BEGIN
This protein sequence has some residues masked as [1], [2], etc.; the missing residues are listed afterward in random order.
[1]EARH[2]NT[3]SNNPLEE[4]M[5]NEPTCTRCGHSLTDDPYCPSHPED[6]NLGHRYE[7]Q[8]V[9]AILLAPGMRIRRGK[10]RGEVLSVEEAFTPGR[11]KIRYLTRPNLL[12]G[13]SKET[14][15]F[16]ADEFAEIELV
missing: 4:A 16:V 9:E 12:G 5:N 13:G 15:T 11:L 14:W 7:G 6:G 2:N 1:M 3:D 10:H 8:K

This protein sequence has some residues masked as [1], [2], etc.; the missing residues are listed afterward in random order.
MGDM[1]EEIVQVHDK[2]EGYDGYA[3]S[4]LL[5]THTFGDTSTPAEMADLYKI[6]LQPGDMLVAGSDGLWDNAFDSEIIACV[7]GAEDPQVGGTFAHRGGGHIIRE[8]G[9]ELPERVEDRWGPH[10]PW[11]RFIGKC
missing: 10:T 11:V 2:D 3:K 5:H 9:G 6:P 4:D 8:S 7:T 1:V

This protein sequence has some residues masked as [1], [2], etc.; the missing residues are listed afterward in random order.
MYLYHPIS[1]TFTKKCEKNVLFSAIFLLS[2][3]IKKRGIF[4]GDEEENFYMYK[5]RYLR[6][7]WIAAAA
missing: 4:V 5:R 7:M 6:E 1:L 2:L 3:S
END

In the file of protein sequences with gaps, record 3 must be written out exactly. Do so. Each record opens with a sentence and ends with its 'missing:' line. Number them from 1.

This protein sequence has some residues masked as [1], [2], etc.; the missing residues are listed afterward in random order.
MYLYHPIS[1]TFTKKCEKNVLFSAIFLLS[2][3]IKKRGIF[4]GDEEENFYMYK[5]RYLR[6][7]WIAAAA
missing: 4:V 5:R 7:M 6:E 1:L 2:L 3:S